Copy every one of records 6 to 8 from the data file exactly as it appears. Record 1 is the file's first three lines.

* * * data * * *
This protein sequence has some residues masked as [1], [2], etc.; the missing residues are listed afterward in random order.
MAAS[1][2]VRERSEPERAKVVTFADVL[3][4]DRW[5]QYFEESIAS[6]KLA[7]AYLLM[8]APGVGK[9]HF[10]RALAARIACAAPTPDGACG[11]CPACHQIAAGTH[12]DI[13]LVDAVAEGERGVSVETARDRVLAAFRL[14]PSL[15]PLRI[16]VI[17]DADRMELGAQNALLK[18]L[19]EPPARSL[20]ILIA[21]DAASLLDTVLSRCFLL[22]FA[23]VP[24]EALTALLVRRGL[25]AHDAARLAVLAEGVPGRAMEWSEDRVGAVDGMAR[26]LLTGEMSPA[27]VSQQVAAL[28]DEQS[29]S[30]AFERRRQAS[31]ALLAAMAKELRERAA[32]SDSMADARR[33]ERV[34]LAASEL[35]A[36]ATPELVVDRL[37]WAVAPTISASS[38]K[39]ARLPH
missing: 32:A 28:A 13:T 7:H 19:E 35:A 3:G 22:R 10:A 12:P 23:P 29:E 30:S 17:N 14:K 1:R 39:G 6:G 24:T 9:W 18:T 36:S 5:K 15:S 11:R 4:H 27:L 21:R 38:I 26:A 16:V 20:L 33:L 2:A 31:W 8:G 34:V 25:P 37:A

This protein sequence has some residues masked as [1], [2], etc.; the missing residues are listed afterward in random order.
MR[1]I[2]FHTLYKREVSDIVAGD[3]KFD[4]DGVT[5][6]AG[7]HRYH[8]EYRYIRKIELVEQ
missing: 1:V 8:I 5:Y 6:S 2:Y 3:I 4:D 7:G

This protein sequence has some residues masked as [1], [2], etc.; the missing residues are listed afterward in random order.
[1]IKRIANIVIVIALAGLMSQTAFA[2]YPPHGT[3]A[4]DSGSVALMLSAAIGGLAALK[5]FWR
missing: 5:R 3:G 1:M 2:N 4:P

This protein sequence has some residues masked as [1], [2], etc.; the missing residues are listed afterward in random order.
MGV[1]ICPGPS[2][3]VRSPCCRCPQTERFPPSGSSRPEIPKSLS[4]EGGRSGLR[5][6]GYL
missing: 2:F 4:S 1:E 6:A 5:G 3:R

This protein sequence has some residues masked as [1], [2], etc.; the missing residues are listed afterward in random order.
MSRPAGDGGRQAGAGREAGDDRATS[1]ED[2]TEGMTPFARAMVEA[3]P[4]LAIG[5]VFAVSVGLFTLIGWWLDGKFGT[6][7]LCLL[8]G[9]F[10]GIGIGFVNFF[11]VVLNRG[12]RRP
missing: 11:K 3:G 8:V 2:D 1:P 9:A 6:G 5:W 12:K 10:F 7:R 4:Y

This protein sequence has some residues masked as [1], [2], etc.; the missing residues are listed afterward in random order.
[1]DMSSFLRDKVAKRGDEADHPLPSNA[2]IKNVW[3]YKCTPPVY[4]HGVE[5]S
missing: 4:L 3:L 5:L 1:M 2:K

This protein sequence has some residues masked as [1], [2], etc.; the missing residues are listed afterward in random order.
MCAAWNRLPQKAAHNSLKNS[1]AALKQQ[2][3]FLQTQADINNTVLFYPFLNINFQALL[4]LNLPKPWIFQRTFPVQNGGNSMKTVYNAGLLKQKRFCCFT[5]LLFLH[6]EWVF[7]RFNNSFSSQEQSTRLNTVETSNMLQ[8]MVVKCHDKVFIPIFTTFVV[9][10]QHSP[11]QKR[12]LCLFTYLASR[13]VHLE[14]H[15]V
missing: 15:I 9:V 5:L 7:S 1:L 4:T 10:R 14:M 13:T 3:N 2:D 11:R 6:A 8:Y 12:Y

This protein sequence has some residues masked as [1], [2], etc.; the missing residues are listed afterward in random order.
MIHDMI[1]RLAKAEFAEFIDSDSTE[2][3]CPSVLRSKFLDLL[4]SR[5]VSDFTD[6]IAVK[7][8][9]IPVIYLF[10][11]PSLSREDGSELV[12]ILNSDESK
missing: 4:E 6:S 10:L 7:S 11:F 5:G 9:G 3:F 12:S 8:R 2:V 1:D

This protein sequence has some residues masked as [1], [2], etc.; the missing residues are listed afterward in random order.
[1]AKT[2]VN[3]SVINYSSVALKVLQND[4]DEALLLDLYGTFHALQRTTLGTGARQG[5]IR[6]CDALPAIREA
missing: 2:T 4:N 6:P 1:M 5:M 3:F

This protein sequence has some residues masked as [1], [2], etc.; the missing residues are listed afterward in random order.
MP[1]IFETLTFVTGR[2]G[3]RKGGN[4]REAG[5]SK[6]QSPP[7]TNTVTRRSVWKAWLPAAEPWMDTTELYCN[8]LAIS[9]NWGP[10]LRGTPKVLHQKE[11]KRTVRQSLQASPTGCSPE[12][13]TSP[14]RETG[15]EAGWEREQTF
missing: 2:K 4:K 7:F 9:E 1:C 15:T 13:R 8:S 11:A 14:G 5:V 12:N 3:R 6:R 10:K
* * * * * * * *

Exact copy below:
This protein sequence has some residues masked as [1], [2], etc.; the missing residues are listed afterward in random order.
[1]DMSSFLRDKVAKRGDEADHPLPSNA[2]IKNVW[3]YKCTPPVY[4]HGVE[5]S
missing: 4:L 3:L 5:L 1:M 2:K

This protein sequence has some residues masked as [1], [2], etc.; the missing residues are listed afterward in random order.
MCAAWNRLPQKAAHNSLKNS[1]AALKQQ[2][3]FLQTQADINNTVLFYPFLNINFQALL[4]LNLPKPWIFQRTFPVQNGGNSMKTVYNAGLLKQKRFCCFT[5]LLFLH[6]EWVF[7]RFNNSFSSQEQSTRLNTVETSNMLQ[8]MVVKCHDKVFIPIFTTFVV[9][10]QHSP[11]QKR[12]LCLFTYLASR[13]VHLE[14]H[15]V
missing: 15:I 9:V 5:L 7:S 1:L 4:T 10:R 14:M 13:T 3:N 2:D 11:R 6:A 8:Y 12:Y

This protein sequence has some residues masked as [1], [2], etc.; the missing residues are listed afterward in random order.
MIHDMI[1]RLAKAEFAEFIDSDSTE[2][3]CPSVLRSKFLDLL[4]SR[5]VSDFTD[6]IAVK[7][8][9]IPVIYLF[10][11]PSLSREDGSELV[12]ILNSDESK
missing: 4:E 6:S 10:L 7:S 11:F 5:G 9:G 3:F 12:S 8:R 2:V 1:D